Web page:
Question: What about other countries? It's often argued that Britain, for instance, has a lower violent crime rate than the USA because guns are much harder to obtain and own.

Lott: The data analyzed in this book is from the USA. Many countries, such as Switzerland, New Zealand, Finland, and Israel have high gun-ownership rates and low crime rates, while other countries have low gun ownership rates and either low or high crime rates. It is difficult to obtain comparable data on crime rates both over time and across countries, and to control for all the other differences across the legal systems and cultures across countries. Even the cross country polling data on gun ownership is difficult to assess, because ownership is underreported in countries where gun ownership is illegal and the same polls are never used across countries.

Question: This is certainly controversial and there are certain to be counter-arguments from those who disagree with you. How will you respond to them?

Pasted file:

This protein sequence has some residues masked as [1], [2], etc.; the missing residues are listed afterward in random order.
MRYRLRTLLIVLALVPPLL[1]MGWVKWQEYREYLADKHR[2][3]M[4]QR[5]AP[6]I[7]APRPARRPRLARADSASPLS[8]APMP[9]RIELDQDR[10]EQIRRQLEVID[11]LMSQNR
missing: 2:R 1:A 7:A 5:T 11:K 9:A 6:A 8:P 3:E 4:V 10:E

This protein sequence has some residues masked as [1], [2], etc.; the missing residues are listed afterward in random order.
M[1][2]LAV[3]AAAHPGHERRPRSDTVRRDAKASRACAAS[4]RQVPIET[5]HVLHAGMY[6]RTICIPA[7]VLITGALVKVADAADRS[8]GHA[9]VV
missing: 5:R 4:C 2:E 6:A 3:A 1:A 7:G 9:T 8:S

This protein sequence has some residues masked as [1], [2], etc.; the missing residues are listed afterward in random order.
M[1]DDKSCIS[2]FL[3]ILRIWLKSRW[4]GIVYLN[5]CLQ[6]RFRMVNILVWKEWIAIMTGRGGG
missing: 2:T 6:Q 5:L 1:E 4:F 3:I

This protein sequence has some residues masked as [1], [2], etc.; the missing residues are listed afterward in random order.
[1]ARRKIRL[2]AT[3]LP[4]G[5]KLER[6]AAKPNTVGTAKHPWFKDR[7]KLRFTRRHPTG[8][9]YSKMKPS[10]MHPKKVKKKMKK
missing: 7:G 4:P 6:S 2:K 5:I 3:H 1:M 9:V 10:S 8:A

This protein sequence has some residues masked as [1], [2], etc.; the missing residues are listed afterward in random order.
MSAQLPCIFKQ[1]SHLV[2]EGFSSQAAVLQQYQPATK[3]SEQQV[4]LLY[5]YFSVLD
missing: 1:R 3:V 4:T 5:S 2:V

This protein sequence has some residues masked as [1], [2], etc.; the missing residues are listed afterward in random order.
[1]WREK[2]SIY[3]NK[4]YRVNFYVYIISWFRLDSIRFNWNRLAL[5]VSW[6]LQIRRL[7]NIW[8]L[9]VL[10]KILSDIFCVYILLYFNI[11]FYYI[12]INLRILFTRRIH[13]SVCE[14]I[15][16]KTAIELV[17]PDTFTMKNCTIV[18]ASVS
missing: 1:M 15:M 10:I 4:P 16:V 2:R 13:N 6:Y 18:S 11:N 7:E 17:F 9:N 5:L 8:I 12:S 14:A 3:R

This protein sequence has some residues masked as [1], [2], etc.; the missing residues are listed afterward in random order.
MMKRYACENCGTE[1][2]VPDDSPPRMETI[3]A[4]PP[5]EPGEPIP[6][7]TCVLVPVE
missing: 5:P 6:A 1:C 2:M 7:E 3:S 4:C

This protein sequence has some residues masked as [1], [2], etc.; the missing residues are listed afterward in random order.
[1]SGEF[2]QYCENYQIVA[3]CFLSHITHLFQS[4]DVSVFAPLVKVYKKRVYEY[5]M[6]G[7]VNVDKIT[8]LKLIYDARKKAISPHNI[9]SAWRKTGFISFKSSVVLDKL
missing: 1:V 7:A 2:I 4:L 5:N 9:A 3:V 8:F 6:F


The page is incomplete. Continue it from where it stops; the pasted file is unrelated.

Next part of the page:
Lott: Some people do use guns in horrible ways, but other people use guns to prevent horrible things from happening to them. The ultimate question that concerns us all is: Will allowing law-abiding citizens to own guns save lives? While there are many anecdotal stories illustrating both good and bad uses of guns, this question can only be answered by looking at data to find out what the net effect is.

All of chapter seven of the book is devoted to answering objections that people have raised to my analysis. There are of course strong feelings on both sides about the issue of gun ownership and gun control laws. The best we can do is to try to discover and understand the facts. If you agree, or especially if you disagree with my conclusions I hope you'll read the book carefully and develop an informed opinion.

[L[Quote]] · 1841 days ago · [L[0 points]] ·
 

Easy answer to that question.

NO

 

And it doesn´t just apply to the US.

[L[Quote]] · 1841 days ago · [L[0 points]] ·
 

 

Easy answer to that question.

NO

 

And it doesn´t just apply to the US.

 

Easer answer to this.

 

Yes.

 

You ban guns they find there way into the hands of criminals, innocent people get shot, then the police get guns then they die, and then it starts over again.

 

It’s not the gun it’s the tosser behind it.

[L[Quote]] · 1841 days ago · [L[0 points]] ·
 

People will still kill with homemade weapons and fists...so it´s just no...

Plus it´s impossible to obtain all guns and destroy them around the world...

[L[Quote]] · 1841 days ago · [L[0 points]] ·